table. Also the substitute assistant was leaning across that table
with the young lady's hand in his; the pair were entirely oblivious
of anything in the world except each other.
A few moments later a thunderous knock shook the bungalow door. The
knock was not answered immediately; therefore, Seth opened the door
himself. Miss Graham and the lightkeeper's helper were standing
some distance apart; they gazed speechlessly at the couple who now
entered the room.
"Well," observed Seth, with sarcasm, "anybody got anything to say?
You," turning to the young man, "seems to me you ought to say
SOMETHIN'. Considerin' a little agreement you and me had, I should
imagine I was entitled to some triflin' explanation. What are you
doin' over here--with HER? Brown--"
The young gentleman came to himself with a start. He walked across
to where Miss Graham was standing, and once more took her hand.
"My name is not Brown," he said firmly. "It is Brooks; and this is
the young lady I am to marry."
He naturally expected his superior to be surprised. As a matter of
fact, he was the surprised party. Seth reached out, drew the
bungalow housekeeper toward him, and put his arm about her waist.
Then he smiled; and the smile was expressive of pride, triumph, and
"ATKINS!" gasped Brooks.
"My name ain't Atkins," was the astonishing reply; "it's Bascom.
And this," indicating by a tightening of his arm the blushing person
at his side, "is the lady I married over five year ago."
After the stories had been told, after both sides had told theirs
and explained and been exclaimed over and congratulated, after the
very last question had been asked and answered, Brown--or Brooks--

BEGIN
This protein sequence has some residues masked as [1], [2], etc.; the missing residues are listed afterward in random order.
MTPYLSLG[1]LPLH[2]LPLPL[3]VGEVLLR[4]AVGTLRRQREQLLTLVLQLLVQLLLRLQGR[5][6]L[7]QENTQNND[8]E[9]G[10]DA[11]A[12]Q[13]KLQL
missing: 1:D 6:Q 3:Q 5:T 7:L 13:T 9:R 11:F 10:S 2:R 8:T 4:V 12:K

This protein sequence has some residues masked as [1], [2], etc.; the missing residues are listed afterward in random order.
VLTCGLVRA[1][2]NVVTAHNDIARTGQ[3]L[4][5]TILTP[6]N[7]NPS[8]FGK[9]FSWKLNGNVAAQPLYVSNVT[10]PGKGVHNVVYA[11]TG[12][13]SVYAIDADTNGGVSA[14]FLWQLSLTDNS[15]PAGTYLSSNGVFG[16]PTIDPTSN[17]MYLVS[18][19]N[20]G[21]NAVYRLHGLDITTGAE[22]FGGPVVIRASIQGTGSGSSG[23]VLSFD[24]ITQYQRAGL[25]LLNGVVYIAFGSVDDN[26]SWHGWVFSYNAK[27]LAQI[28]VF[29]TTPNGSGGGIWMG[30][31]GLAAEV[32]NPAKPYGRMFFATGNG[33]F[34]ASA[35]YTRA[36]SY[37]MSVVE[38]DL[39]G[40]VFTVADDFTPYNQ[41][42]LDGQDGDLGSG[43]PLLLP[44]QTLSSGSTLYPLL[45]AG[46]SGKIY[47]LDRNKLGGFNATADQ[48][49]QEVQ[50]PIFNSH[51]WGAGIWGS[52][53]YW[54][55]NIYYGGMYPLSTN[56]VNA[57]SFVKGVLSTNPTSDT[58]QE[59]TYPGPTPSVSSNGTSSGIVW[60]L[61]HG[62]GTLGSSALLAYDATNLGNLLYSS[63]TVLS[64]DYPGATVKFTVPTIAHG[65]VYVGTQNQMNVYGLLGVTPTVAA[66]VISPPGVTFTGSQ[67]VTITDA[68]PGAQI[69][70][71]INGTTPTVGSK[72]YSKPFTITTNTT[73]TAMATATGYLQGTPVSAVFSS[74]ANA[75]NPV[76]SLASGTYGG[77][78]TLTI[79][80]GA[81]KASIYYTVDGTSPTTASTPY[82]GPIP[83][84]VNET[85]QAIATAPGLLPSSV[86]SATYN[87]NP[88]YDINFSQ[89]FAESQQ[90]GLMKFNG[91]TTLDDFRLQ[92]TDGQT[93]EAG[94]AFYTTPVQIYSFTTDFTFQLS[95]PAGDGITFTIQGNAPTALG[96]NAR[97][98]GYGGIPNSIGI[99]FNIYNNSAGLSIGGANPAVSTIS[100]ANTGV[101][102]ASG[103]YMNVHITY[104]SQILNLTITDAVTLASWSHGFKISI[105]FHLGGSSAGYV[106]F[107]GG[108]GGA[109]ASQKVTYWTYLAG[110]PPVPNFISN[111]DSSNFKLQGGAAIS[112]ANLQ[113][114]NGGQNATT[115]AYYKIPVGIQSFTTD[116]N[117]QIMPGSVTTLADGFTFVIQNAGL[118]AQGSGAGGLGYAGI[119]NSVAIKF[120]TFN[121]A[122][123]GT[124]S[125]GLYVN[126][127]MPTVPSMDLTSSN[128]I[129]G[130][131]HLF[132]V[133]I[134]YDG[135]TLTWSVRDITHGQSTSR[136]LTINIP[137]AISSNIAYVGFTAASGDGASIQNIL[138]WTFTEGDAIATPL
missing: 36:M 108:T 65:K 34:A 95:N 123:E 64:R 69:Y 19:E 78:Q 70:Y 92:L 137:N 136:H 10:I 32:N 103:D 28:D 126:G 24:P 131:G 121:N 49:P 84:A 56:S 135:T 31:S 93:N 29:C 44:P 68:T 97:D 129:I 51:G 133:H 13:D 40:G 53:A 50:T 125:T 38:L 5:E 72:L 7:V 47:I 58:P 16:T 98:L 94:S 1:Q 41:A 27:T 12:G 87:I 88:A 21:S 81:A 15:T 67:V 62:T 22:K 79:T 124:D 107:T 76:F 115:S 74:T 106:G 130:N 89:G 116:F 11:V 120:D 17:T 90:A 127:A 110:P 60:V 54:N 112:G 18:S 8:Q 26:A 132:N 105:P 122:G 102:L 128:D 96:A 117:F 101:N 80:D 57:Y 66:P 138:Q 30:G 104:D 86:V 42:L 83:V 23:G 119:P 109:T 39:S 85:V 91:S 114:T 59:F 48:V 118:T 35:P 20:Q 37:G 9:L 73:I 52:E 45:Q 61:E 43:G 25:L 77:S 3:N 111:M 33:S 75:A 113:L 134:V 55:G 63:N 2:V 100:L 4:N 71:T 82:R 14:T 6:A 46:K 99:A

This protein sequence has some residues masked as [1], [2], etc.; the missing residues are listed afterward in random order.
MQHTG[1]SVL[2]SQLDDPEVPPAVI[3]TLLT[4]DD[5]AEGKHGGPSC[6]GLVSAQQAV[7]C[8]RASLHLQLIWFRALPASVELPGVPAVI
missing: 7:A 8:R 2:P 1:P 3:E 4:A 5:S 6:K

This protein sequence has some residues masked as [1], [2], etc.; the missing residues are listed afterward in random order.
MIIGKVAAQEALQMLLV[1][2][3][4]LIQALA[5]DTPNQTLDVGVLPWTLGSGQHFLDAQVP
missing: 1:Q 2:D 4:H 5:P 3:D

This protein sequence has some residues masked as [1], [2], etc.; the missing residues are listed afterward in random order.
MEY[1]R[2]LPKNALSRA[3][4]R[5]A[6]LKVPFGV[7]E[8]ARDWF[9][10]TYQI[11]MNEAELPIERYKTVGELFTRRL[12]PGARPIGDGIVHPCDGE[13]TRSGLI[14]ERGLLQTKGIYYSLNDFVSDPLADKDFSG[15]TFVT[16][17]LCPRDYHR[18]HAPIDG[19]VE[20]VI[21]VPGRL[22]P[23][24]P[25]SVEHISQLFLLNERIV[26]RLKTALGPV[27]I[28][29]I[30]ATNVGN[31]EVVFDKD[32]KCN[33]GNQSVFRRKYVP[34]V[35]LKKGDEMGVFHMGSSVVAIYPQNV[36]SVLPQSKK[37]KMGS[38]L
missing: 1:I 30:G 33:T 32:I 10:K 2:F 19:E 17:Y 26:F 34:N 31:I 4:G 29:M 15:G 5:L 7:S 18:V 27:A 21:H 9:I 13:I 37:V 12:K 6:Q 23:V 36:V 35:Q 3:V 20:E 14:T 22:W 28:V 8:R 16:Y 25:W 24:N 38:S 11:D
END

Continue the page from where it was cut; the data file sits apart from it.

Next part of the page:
asked one more.
"But this other fellow," he queried, "this brother-in-law-- By
George, it is perfectly marvelous, this whole business!--where is
he? What has become of him?"
Seth chuckled. "Bennie D.?" he said. "Well, Bennie D. is leavin'
Eastboro on the noon train. I paid his fare and give him fifty
dollars to boot. He's goin' somewhere, but he ain't sartin where.
If you asked me, I should say that, in the end, he'd most likely
have to go where he's never been afore, so far's I ever heard--
that's to work. Now--seein' as the important business has been
talked over and settled--maybe you'll tell me about the lights, and
how you got along last night."
But the lighthouse subject was destined to be postponed for a few
minutes. The person in whose care the Lights had been left during
the past twenty hours or so looked at the speaker, then at the other
persons present, and suddenly began to laugh.
"What are you laughing at?" asked Miss Graham. "Why, Russell, what
Russell Agnew Brooks, alias "John Brown," ex-substitute assistant at
Eastboro Twin-Lights, sank into a chair, shaking from head to heel.
"It is hysterics," cried Ruth, hastening to his side. "No wonder,
poor dear, considering what he has been through. Hush, Russell!
don't, you frighten me. What IS it?"
Her fiance waved a reassuring hand. "It--it's all right," he
gasped. "I was just laughing at . . . Oh," pointing an unsteady
finger at the lightkeeper, "ask him; he knows."
"Ask him?" repeated the bewildered young lady. "Why, Mr. Atkins--
Bascom, I mean--what. . . ."
And then Seth began to laugh. Leaning against the doorpost, he at
first chuckled and then roared.
"Seth!" cried his wife. "Seth, you old idiot! Why, I never see two
such loons in my life! Seth, answer me! What are you two laughin'
Seth Atkins Bascom wiped the tears from his eyes. "I cal'late," he
panted, "I rather guess--Ho, ho!--I rather guess we're both laughin'